Author’s Note By Kelly Bargabos
My heart has always been to tell the story of my brother, Bobby, so that people could see what life is truly like for someone like him. In a culture that has historically valued strength over weakness, intellect over character, and accomplishment over a simpler life, a segment of our population is systemically and repeatedly marginalized—unseen and unheard. When someone has physical disabilities that are invisible and intellectual limitations that aren’t always obvious, life is challenging in ways that most of us don’t understand.
I began our story in 1976 when Bobby first entered my life. I told his story mostly chronologically, but life is not always a neat, narrative arc that moves in a linear, chronological, and progressive path. Often and almost always, it is a series or set of messy circles that intersect and change and move and sometimes sit still for many years until one day something happens or someone says something at just the right time, in just the right way, and you suddenly see something clearly for the very first time in your life. You realize that something that happened to the six-year-old version of you is directly connected to your forty-year-old self, completing a circle that was in you all along and you had no idea. And so it was with me. I could not tell Bobby’s story without telling at least some of mine.
Bobby changed my life. From a young age, I thought it was my job to fix everyone and everything around me because if the people I loved were unhappy it was my fault, it was because I wasn’t good enough. And if I could fix them, I could fix me. I could be enough. I was caught up in making sure everybody was okay, and part of that was making sure Bobby was normal with a normal life.
As someone who has spent most of his life feeling unheard and misunderstood, Bobby was excited to share his story. An invisible disability, whether physical or intellectual, is one that is not obvious at first glance. There is no outward sign that fits our culture’s preconceived ideas of what determines a disability. An invisible disability causes limitations and challenges that can make ordinary life more difficult and because of the invisible nature, people with invisible disabilities are most often judged, misunderstood and marginalized. My hope is that readers will see that this culture’s normal isn’t for everyone, there is treasure in those around us if we take the time to see it, and that even though you may not always get the life you dream of, it is still a life and happiness can be found in the simple pleasures of family, food, work and music.
I discovered through the writing, that this story, the story of Bobby and me, was always about home. Bobby was suddenly removed from his home of origin at ten months old and has spent the rest of his life searching for and wanting desperately to have his own home, getting close at times but never quite attaining it. For Bobby, home is tangible: a place constructed of a dining room, a garage, and a yard. I’ve learned from Bobby, and my work with my therapist, that I have also been on a quest for home. But for me, home is abstract: an ideal constructed of the people I love. My quest has been to keep those people intact, safe, cared for and stable. Only then could my home be at peace. I know now that my home cannot be built on the premise that everyone I love remains in a perfect state: happy, safe, successful and peaceful. We have each other’s imperfections, sicknesses, labels and messes. We own each other’s mistakes, regrets, failures and bad decisions. We celebrate it all: our faith in God, good health, meals together and laughter. I know now that home is a place all of us want to be. We all want to have our corner of the world, surrounded by people who know us, accept us, love us; a place where we are safe, warm, fed; a place where we have enough, where we are enough.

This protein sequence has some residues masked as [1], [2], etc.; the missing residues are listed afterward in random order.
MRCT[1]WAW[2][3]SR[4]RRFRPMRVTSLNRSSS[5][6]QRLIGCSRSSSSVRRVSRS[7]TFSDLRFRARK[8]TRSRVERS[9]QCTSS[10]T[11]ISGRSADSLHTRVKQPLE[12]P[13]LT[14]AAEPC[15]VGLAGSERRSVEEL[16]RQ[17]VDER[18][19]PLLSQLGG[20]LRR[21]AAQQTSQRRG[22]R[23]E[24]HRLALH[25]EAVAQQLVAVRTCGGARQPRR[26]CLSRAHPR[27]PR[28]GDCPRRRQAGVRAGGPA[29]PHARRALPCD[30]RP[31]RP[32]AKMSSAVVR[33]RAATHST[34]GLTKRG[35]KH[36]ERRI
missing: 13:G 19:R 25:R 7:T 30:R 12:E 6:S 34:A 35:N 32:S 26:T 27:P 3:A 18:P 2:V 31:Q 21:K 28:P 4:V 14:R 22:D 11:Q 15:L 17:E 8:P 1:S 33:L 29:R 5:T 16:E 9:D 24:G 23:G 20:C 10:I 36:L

There are many people like my brother in this world—people who need a little extra help to keep up with this fast-paced system we’ve created. How we care for those who need help has an everlasting impact. If the basic needs of a person’s spirit, soul and body are met, it allows them the ability to keep their own corner of the world—their home—safe and prosperous for them and their family. This is all there is.
Kelly Bargabos is the award-winning author of Chasing the Merry-Go-Round: Holding on to Hope & Home When the World Moves Too Fast, a 2018 Nautilus Book Award Silver winner and a finalist in the National Indie Excellence Awards. Kelly writes as a witness to the spectrum of human experience in order to connect, share, shift paradigms, inspire and ultimately expand our universe through words. Although she has spent most of her life surviving the winter in upstate New York, Kelly now lives in San Diego, CA where she continues to write about the things that move her, with the hope they move you.